Kola-Nut: The Symbol of Hospitality (title)
•It is a bitter brown seed containing caffeine
•In the past, has been added to drinks to diminish hunger and fatigue •The offering of a Kola-Nut is very important in the igbo culture and is only offered to very important guests •This offering of the Kola-Nut has three steps that must be followed. The first step is the presentation of the kola-nuts. The next is the breaking of the kola-nut and the third is the distribution of the kola-nuts •Presentation of the kola-nut can only be done by privileged men •Kola-nut is passed around until it finally comes back to the guest •Elder will then hold up kola-nut and say a prayer
•Then kola-nuts are eaten
Onyemaechi, Uzoma. "Igbo Culture and Socialization." Igbo Culture. University of Michigan, 26 May 2012. Web. 29 Oct. 2012. <http://www.kwenu.com/igbo/igbowebpages/Igbo.dir/Culture/culture_and_socialization.html>.
Widjaja, Michael. "Kola Nut." Igbo Culture and Igbo Language. N.p., 4 Nov. 2011. Web. 29 Oct. 2012. <http://www.igboguide.org/HT-chapter8.htm>.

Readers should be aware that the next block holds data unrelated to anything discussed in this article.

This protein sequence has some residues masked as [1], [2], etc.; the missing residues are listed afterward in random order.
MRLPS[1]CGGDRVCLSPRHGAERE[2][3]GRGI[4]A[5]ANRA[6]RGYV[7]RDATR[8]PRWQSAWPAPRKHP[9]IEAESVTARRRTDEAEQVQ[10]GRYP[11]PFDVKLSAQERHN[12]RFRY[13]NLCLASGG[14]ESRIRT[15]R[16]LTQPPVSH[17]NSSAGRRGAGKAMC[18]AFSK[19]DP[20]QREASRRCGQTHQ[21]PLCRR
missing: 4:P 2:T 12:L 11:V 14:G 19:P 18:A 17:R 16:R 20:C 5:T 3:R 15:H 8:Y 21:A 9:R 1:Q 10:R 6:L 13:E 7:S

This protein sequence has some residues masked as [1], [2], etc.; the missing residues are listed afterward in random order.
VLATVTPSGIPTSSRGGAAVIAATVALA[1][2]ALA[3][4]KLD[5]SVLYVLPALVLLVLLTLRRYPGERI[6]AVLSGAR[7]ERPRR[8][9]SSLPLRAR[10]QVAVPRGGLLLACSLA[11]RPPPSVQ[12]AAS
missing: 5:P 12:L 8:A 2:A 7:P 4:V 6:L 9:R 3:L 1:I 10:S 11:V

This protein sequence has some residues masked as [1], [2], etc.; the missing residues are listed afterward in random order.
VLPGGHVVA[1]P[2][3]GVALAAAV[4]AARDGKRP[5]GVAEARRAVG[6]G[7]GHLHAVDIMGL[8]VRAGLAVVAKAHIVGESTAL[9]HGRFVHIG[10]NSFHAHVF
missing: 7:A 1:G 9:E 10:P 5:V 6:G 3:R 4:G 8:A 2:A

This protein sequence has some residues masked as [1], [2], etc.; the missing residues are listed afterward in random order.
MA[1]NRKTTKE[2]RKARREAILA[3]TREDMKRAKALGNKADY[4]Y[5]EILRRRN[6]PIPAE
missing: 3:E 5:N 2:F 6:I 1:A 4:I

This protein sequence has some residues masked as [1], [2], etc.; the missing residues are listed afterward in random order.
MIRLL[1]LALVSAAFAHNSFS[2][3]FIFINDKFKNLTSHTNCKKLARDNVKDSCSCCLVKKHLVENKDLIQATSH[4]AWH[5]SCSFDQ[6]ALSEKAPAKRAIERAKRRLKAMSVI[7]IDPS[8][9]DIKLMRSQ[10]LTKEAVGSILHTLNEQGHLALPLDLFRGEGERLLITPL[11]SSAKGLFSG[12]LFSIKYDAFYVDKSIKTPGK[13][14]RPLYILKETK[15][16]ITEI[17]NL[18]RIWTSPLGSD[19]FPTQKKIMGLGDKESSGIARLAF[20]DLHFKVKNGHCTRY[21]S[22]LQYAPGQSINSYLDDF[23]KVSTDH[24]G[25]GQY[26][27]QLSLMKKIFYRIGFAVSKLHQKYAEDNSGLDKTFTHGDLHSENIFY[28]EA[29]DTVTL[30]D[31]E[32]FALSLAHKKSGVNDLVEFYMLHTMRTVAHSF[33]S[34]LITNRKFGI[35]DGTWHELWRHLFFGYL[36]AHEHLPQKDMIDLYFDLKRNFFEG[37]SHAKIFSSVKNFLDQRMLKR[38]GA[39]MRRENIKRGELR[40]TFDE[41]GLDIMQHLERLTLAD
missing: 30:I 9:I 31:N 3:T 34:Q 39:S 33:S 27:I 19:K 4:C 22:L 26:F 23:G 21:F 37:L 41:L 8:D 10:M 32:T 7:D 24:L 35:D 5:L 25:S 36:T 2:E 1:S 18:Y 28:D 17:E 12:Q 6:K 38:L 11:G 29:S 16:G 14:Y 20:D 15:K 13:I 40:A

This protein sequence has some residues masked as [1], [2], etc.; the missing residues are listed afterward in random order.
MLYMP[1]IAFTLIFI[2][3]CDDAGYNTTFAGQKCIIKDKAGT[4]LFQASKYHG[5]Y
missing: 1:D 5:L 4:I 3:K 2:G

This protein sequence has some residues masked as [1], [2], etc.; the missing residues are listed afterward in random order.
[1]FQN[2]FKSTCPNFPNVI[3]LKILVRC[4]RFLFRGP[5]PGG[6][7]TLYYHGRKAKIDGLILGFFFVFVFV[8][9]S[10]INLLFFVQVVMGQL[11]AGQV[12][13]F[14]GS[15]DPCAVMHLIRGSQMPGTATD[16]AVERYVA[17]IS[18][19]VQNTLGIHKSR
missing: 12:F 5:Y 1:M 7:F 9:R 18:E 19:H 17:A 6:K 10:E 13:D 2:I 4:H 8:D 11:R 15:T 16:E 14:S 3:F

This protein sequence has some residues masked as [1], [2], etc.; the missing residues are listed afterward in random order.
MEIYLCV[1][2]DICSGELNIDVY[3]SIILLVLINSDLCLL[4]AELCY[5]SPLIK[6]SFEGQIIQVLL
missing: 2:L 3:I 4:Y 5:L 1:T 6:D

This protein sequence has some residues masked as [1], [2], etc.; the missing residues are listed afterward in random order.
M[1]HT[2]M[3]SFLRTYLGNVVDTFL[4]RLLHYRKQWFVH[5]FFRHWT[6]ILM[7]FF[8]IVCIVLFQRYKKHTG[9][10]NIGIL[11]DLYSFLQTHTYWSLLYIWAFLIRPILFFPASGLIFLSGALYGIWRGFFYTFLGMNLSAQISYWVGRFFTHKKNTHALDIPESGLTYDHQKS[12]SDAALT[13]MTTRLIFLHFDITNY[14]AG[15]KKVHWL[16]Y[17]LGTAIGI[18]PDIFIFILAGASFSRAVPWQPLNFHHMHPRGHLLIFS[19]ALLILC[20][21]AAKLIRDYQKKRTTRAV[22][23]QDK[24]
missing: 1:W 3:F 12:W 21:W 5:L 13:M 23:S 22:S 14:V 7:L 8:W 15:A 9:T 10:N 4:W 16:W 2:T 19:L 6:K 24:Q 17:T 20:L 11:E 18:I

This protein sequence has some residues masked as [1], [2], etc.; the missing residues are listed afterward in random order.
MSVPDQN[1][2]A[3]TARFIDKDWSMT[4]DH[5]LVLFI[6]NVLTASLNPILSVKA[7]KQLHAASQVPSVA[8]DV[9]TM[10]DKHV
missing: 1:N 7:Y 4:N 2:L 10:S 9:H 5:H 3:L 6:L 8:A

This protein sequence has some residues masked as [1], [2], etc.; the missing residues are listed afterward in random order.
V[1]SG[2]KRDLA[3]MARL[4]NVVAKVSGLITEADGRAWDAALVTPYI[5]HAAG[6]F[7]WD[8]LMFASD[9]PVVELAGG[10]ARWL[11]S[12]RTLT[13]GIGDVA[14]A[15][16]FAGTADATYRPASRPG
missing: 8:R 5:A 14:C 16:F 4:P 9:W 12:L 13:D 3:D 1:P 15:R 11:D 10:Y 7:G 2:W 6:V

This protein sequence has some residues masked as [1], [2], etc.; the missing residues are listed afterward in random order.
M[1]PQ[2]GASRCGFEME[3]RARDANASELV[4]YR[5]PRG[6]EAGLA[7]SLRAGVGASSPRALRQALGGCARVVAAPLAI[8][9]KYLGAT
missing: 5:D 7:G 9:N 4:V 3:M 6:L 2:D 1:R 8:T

"Kola Nut." Energy. N.p., 16 July 2011. Web. 29 Oct. 2012. <http://www.tumblr.com/tagged/kola-nut>.
* The Yam is a staple food for Igbo people and civilization * Yam was always abundant, helpful during lean times
* The Iwaji or New Yam festival each year celebrates importance of vegetable in Igbo culture. Prayers offered up and thanks given to the gods and spirits of traditional folklore. * Yam made in many ways
* Can be pealed and boiled or pulped into a doughy consistency to produce pounded yam * Also ate a lot of pumpkins and gari (cassava powder) dumplings * Regular Meals
* Typically soup with meat or fish
* Sided with yams, garri (tapioca), semovita, or jollof rice
Hafner, Dorinda. A Taste of Africa . Berkeley, CA: Ten Speed Press, 1993.
Imoisi, Janice. Cooking Nigerian Style: Delicious African Recipes . Houston, TX: Gayle...
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